In fact, last week’s new-to-market properties are pricier than the previous week’s. The total value of the most expensive new listings to come online last week was just over $108 million, compared to the prior week’s total of $62 million.
Three of the five priciest listings are at Extell Development’s Central Park Tower, which first launched sales back in 2018.The other two properties were listed by the same broker, Louise Beit of Sotheby’s International Realty.
Their moves are contrary to the market trend to date, which shows listings being pulled off the market and new listing inventory slowing dramatically. But it comes a week after public-facing portals including StreetEasy and any portal that receives listing data from the Real Estate Board of New York suspended the days on market metric.
When asked why they decided to launch their listings last week, Beit was not available for comment and Extell declined to comment.
Some, including celebrity broker Ryan Serhant of Nest Seekers International and developer Michael Stern, have said they believe there’s no better time for listings to get traffic than right now, when millions of Americans have been ordered to remain in their homes.
“I’m an optimist,” Serhant said days before the governor’s sweeping order went into full effect. “What a better way to show people how important and necessary great housing is than be locking them in their house?”
Stern’s JDS Development is launching virtual tours at various projects in New York, including The Fitzroy, 111 West 57th Street and the Brooklyn condo building at 613 Baltic Street, according to the developer.
“It gives people something to do when they’re bored at home,” he said.
A study of listing portal traffic by Mike DelPrete, a real estate technology strategist, found that traffic had dropped up to 40 percent globally.
DelPrete’s findings relied on data provided voluntarily to him by the portals, which included Zillow (the parent company of StreetEasy), SeLoger in France, Zoopla in the U.K., Funda in The Netherlands and two portals in the U.S. and Europe that contributed data anonymously.
Zillow saw visitor traffic and leads generated drop 30 percent. The unnamed U.S. portal saw traffic drop 25 percent and lead generation activity drop 28 percent.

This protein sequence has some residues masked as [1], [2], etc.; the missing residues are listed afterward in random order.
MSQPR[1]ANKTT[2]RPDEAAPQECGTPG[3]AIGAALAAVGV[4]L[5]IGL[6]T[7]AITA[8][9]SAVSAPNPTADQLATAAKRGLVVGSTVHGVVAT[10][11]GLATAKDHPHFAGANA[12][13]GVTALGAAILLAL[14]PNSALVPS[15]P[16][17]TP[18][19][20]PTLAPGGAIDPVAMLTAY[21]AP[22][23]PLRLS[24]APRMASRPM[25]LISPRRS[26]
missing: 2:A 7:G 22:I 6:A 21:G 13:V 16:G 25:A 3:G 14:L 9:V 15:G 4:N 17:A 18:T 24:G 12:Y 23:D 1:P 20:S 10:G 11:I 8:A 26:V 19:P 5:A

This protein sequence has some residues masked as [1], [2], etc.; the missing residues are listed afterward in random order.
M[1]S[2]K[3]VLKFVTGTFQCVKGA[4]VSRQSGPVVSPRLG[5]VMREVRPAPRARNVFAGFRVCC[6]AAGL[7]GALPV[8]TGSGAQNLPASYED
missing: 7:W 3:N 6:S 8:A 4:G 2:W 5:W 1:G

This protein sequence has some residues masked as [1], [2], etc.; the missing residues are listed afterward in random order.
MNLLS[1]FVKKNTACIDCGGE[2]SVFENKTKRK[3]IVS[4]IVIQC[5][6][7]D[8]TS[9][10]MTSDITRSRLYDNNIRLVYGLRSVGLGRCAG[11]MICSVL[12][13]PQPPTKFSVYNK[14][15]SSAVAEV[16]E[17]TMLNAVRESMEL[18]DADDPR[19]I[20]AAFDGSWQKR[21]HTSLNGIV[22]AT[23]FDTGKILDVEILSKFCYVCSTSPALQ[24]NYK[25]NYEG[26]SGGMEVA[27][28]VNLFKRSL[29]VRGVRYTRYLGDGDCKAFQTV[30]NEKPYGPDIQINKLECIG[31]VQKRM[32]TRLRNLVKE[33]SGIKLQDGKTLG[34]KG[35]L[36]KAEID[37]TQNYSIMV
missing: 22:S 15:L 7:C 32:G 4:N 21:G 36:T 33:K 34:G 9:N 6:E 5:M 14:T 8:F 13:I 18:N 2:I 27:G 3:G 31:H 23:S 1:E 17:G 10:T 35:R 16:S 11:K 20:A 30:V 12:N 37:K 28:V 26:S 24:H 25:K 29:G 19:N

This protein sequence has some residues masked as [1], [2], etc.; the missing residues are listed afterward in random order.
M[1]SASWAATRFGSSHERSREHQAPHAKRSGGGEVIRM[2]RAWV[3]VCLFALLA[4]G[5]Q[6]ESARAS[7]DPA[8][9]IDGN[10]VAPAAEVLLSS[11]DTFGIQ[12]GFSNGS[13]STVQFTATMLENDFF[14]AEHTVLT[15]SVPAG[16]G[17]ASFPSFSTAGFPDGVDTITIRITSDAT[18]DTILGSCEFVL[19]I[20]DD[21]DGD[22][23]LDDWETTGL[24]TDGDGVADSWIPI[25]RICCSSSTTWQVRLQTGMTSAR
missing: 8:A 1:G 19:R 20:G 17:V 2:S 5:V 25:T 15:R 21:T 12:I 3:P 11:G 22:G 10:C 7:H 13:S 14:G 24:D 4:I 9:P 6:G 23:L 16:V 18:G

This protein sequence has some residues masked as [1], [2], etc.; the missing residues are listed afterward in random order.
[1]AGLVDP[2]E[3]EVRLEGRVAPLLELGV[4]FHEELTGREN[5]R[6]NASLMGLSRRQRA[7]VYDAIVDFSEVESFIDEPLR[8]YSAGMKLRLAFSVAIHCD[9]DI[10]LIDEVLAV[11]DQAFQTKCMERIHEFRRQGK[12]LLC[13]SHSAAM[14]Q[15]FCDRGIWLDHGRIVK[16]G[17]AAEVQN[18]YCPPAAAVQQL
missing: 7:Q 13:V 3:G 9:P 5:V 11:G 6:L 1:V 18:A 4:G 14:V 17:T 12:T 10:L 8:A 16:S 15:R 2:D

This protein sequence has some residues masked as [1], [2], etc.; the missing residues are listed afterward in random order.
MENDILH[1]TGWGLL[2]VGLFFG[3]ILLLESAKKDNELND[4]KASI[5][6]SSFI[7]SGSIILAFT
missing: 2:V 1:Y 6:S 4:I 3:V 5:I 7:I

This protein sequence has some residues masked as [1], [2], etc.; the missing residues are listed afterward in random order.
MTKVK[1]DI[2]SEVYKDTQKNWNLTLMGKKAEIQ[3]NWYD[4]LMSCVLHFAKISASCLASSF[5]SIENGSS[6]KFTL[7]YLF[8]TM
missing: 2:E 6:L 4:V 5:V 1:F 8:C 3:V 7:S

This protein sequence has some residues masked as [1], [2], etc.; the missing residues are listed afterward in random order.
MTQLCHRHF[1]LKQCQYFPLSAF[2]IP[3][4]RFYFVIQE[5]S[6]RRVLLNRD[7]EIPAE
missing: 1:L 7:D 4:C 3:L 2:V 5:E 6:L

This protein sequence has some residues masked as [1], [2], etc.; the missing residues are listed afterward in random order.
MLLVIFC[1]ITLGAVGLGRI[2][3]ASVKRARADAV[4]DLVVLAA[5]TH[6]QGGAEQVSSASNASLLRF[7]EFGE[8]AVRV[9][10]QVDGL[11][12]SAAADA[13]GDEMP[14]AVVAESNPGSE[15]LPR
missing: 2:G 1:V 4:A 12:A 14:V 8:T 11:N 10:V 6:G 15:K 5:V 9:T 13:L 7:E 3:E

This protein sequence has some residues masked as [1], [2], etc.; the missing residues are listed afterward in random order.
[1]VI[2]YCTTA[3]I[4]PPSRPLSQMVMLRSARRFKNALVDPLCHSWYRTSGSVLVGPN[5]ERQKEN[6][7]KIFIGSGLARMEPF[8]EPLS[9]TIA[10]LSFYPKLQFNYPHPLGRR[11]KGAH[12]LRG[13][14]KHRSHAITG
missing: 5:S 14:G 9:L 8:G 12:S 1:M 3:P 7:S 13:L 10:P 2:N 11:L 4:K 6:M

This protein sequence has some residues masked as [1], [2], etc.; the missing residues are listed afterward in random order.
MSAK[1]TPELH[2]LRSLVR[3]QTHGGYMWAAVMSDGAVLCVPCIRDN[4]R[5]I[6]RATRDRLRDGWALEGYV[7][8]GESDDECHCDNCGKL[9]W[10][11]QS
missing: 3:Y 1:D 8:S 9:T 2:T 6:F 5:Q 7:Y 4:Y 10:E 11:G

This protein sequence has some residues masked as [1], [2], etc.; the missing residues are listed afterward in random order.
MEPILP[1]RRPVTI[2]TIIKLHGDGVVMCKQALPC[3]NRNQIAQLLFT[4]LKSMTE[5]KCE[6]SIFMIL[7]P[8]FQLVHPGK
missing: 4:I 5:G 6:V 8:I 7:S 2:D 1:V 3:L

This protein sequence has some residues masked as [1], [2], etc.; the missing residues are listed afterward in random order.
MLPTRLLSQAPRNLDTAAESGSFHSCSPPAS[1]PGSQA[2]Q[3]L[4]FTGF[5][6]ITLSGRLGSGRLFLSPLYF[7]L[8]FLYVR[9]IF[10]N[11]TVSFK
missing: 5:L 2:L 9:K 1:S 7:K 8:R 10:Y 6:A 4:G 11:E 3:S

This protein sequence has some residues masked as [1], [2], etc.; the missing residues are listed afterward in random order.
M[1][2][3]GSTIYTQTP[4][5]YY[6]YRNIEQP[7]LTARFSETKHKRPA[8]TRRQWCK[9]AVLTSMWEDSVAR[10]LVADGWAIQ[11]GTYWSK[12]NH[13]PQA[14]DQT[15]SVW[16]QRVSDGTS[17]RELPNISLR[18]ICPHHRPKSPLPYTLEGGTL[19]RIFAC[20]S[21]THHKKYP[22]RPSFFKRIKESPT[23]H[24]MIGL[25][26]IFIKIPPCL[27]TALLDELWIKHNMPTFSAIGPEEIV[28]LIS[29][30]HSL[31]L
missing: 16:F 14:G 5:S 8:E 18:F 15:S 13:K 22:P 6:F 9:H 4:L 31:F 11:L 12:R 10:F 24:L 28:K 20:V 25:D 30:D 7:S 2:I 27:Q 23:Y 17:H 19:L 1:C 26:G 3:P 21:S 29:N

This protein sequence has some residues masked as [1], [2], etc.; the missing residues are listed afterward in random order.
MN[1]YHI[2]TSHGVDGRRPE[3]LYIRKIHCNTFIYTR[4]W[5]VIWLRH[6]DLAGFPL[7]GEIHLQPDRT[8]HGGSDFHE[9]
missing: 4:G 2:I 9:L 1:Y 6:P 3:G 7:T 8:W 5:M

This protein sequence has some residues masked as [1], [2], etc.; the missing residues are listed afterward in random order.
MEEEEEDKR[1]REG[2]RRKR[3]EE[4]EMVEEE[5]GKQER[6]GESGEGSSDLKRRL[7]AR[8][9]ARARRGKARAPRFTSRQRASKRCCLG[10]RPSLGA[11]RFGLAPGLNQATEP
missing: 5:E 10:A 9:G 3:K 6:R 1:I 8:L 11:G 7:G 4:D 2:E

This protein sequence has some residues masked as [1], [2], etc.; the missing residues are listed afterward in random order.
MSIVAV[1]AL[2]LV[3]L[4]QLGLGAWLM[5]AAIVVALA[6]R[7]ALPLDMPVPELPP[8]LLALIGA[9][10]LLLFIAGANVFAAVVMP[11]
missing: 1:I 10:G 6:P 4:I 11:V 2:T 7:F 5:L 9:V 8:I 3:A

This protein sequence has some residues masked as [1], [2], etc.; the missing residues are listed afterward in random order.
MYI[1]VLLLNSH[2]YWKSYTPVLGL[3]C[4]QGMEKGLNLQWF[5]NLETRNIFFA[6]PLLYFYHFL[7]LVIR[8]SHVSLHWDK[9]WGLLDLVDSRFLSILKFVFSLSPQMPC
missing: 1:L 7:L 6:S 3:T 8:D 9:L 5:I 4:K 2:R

Here’s a closer look at the five most expensive properties that came online between March 23 and March 29, according to an analysis of StreetEasy and Compass data.
1. Central Park Tower, Unit #80E | Midtown | $33 million
The half-floor condo on Billionaire’s Row is close to 4,300 square feet and faces Central Park from over 790 feet in the air. Though it’s not clear what floor the four-bedroom unit is on, the floorplan notes it’s between the 78th and 86th floors. Extell Marketing Group is handling the sale.
2. 8 East 63rd Street | Upper East Side | $29.95 million
The nine-bedroom townhouse dating from 1878 spans 10,000 square feet over five stories. The home is 25 feet wide and includes six fireplaces and two duplex staff rooms, each with terraces. The property was first listed in 2018 asking $35 million with Erin Boisson Aries of Christie’s International Real Estate Group and came off the market late last year before being relisted with Sotheby’s Louise Beit.
3. Central Park Tower, Unit #92W | Midtown | $19 million
Several floors above unit 80E, the three-bed, three-and-a-half bath condo is facing the Hudson River and the lower Manhattan skyline from 900 feet. Closings are expected to start in the third quarter of 2020, according to the listing by Extell.
4. Central Park Tower, Unit #37C | Midtown | $13.8 million
This three-bedroom apartment is overlooking Central Park from a much lower elevation of a mere 400 feet. Ceilings in the 2,478-square-foot unit are 14 feet high and all bedrooms have ensuite bathrooms. Extell is handling the sale.
5. 260 Park Avenue South, Penthouse A | Flatiron | $12.9 million
The three-bedroom prewar condo consists of over 4,000 square feet with 12-foot ceilings and a wraparound terrace. The apartment is on the top floor of the 12-story building and has a private elevator landing. The home was also listed first in 2018 with the Corcoran Group’s Kane Manera seeking $15 million. He delisted the home in December and Sotheby’s Beit is now handling the listing.
Write to Erin Hudson at firstname.lastname@example.org
Clarification: The date sales launched at Extell’s Central Park Tower was added, as was the previous listing history for the properties at 8 East 63rd Street and penthouse A at 260 Park Avenue South.